Gary
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File Type: jpg image-4167485430.jpg (29.8 KB, 40 views)
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Old 01-13-2013   #6
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Quote:
I didn't like the ergonomics and I was paranoid with the design in the many issues in what can go wrong (light leaks, lens alignment, film advance for the S. Isolette.).
If you are paranoid about those issues, then maybe you need to look at any of the non-folding Fuji's. No use taking a camera with you that you cannot feel confident with.

As for ergonomics, that's so personal you should maybe find one close by to handle before you decide.
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Old 01-17-2013   #7
msbarnes
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Quote:
Originally Posted by GaryLH View Post
Here us comparison between Bessa 2 (6x9) on left, Bessa 3 middle and 690.. Excuse the iPhone quality shot.

Gary
Thank you so much, that is very helpful!
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Old 01-17-2013   #8
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If you are looking at the older Bessa's you might also want to consider the 6x9 Agfa Record III with a Solinar lens. Genuine coat pocket size, superb lens, and the shutter release is on the correct side!
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Old 01-18-2013   #9
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It's too bad you are not fond of the 6x7 format, because for ultimate portability, the Plaubel Makina 67 or 670 is unbeatable.

I have recently traveled with the Mamiya 7II and two lenses, and a few other times with my Plaubel Makina 670. I definitely preferred the experience with the Plaubel Makina. Here are a few "real life" reasons why:

- When the Plaubel Makina's lens is folded in, it's very compact, and especially the fact that it is very flat makes it much easier to move around, hike, or even climb rocks. The Mamiya lens sticks out quite a bit and wobbles around when walking fast or climbing.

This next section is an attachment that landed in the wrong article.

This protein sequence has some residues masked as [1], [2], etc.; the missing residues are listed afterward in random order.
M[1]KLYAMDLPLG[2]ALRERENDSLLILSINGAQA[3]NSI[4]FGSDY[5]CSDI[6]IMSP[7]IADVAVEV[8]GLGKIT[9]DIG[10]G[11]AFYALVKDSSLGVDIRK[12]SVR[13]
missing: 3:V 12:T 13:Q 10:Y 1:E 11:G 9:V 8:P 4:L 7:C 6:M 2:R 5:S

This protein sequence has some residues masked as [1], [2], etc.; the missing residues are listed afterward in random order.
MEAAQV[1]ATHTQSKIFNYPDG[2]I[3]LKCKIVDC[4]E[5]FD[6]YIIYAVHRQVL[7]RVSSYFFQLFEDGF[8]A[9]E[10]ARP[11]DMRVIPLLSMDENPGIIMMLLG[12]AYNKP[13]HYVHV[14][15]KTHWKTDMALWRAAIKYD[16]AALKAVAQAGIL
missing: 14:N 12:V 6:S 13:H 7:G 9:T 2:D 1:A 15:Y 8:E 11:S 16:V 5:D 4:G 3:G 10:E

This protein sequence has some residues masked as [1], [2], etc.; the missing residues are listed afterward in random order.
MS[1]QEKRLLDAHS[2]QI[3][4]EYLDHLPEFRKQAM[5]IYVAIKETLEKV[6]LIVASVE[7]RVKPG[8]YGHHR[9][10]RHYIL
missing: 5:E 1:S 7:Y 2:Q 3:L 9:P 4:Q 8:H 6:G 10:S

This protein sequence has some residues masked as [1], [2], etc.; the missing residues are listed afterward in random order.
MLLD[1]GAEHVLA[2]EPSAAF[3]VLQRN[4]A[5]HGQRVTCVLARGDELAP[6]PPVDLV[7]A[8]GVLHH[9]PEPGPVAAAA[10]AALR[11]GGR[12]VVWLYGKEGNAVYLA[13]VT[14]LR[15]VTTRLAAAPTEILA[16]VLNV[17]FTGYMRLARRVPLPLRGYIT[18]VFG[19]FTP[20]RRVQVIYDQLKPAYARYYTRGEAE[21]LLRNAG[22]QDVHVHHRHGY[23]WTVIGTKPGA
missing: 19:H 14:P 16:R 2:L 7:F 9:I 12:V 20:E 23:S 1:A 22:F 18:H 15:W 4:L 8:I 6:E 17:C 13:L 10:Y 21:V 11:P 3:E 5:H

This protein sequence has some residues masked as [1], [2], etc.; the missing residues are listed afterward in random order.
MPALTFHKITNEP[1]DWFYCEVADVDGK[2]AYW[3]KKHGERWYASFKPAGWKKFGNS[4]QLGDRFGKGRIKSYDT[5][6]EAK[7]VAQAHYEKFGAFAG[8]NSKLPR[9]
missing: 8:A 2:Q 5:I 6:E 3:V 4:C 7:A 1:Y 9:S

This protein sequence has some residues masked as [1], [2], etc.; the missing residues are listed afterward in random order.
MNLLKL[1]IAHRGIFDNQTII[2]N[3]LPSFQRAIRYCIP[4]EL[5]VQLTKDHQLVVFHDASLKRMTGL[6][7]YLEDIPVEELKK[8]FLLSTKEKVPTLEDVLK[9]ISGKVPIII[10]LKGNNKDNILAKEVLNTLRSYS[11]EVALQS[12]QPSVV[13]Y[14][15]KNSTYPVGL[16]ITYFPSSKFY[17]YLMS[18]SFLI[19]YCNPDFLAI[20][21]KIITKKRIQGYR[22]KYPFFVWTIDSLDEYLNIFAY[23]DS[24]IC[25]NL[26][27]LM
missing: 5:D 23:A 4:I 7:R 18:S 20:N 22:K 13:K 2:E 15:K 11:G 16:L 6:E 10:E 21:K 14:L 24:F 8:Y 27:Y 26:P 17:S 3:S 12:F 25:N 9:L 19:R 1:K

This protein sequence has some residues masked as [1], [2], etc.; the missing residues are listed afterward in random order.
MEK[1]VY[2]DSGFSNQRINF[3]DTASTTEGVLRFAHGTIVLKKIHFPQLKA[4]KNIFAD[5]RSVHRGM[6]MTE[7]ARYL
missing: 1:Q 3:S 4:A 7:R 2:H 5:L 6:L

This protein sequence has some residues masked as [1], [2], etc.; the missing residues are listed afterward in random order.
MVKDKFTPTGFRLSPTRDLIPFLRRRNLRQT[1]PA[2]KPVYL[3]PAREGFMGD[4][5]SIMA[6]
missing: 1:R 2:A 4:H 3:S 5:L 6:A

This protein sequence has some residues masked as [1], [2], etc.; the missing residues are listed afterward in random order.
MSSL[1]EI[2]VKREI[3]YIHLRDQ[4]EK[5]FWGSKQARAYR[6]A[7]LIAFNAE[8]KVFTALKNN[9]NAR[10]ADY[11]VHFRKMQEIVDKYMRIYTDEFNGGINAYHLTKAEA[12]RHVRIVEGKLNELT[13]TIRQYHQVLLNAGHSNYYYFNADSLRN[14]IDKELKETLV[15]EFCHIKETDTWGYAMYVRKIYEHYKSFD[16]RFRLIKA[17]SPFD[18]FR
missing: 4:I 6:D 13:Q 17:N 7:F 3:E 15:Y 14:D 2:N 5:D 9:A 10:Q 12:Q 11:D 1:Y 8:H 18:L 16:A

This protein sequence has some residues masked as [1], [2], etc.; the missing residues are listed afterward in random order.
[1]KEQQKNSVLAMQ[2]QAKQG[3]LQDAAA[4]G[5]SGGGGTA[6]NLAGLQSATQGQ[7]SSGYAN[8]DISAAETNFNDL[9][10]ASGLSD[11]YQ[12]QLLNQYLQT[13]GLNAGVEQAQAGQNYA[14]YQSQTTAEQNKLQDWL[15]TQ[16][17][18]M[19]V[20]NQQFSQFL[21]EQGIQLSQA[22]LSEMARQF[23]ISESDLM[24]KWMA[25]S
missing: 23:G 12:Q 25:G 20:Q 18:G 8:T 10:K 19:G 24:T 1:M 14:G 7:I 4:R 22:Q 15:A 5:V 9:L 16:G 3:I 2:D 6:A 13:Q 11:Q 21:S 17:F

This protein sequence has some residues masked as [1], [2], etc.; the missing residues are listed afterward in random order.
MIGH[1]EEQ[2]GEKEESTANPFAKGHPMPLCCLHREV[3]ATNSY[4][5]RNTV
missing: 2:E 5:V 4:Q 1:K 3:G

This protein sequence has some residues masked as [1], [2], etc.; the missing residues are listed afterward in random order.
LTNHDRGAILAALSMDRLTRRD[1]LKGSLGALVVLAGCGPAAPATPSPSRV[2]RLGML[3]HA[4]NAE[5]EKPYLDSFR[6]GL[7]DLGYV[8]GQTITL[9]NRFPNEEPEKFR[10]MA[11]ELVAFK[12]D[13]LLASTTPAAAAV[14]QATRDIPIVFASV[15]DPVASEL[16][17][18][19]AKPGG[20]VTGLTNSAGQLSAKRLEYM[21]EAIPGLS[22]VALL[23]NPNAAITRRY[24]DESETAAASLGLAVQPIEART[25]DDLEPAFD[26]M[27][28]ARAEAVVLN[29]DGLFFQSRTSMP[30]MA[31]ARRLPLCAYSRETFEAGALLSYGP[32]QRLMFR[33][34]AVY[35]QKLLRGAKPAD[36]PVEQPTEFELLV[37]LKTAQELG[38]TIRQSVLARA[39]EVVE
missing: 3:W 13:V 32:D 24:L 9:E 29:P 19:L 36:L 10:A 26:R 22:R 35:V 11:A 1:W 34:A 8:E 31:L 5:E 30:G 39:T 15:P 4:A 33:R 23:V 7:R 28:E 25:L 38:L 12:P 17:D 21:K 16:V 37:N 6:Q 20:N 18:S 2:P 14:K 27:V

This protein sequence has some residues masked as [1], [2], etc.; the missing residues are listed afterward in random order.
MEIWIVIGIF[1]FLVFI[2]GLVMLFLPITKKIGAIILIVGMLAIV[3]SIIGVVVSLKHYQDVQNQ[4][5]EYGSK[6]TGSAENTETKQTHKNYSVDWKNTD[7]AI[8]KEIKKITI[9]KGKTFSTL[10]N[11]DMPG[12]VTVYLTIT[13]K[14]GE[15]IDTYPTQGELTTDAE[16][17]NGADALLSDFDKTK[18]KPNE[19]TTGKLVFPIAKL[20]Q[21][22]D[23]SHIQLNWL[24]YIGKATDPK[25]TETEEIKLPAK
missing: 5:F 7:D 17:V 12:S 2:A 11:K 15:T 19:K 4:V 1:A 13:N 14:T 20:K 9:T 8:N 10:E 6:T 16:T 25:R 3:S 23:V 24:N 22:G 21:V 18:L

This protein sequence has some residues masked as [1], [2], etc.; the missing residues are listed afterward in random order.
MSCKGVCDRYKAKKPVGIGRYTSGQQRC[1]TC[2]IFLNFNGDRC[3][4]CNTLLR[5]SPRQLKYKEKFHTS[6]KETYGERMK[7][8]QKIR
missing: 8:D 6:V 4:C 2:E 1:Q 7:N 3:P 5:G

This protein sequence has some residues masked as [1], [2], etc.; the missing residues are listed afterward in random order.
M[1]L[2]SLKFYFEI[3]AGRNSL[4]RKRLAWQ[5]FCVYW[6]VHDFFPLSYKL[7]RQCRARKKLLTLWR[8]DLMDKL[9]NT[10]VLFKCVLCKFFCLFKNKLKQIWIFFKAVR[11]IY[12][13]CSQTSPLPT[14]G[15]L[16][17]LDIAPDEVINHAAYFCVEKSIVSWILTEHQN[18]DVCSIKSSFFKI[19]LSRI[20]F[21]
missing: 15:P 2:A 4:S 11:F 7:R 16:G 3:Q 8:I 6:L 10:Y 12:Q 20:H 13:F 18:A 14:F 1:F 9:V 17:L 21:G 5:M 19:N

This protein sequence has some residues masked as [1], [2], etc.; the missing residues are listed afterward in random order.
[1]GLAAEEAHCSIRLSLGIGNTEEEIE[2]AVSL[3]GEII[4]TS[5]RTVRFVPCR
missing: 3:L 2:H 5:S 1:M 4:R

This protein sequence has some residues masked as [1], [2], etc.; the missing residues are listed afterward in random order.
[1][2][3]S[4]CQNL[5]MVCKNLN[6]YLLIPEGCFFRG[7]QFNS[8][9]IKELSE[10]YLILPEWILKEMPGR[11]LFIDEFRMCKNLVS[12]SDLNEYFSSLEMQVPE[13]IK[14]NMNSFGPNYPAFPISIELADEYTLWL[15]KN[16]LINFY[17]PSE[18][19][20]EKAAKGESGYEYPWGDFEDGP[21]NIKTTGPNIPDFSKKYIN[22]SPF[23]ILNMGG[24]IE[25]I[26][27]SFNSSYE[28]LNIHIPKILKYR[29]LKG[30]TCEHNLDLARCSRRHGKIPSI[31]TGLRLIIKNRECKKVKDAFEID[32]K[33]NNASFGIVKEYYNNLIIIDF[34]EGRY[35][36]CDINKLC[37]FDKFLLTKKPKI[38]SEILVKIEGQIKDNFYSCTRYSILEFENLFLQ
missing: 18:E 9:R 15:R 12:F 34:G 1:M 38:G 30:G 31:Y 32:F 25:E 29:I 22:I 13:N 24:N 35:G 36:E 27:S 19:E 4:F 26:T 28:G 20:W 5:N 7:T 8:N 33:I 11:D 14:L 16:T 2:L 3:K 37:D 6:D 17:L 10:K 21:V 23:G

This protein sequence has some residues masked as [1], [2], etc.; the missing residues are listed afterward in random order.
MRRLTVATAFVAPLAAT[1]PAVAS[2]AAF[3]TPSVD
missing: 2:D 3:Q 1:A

- I had problems with the Mamiya 7II's battery, I am not sure if it was empty or if there was a loose contact. However, a second battery would most likely have solved this problem.

- Dealing with two lenses on the Mamiya was a bit cumbersome... it can slow you down quite a bit, which was e.g. a problem when I was on a guided tour and not allowed to stay behind to take pictures.

- The Plaubel Makina is flat enough to fit into hotel safes. To me, this is a plus. In the last hotel I stayed in, I could not fit the Mamiya, while I am sure the Plaubel would have fit.

- The Plaubel does have a built-in light meter, which needs to be activated by pressing a button. However, it works happily without it, while the Mamiya doesn't. And as I have just learned, it will happen that you forget to bring a spare battery and cannot find a store selling one.

- The Plaubel has a 80mm f/2.8 lens, which will give you an advantage in low light, while the Mamiya's 80mm lens is a f/4.

- Metering with the Plaubel is straight forward and simple. I guestimate the shutter speed and aperture, check by pressing the light-meter button, and then adjust to get a green light. Over- or underexposing is then just a matter of slightly adjusting aperture or shutter speed. No further buttons to mess with... I like it that way.

Comparing Mamiya 7II to Plaubel Makina 670 slides, I do notice that the Mamiya's lenses are a bit sharper, and "clearer" in image quality compared to the Plaubel. The difference is barely noticeable though, especially the sharpness difference can only be noticed when doing "pixel peeping".

Well, that's just my two cents... after my recent experiences traveling with these two, I have seriously considered trading the Mamiya 7II for a Plaubel Makina W67 (the wide-angle version), and travelling armed with two Plaubels... one on each shoulder...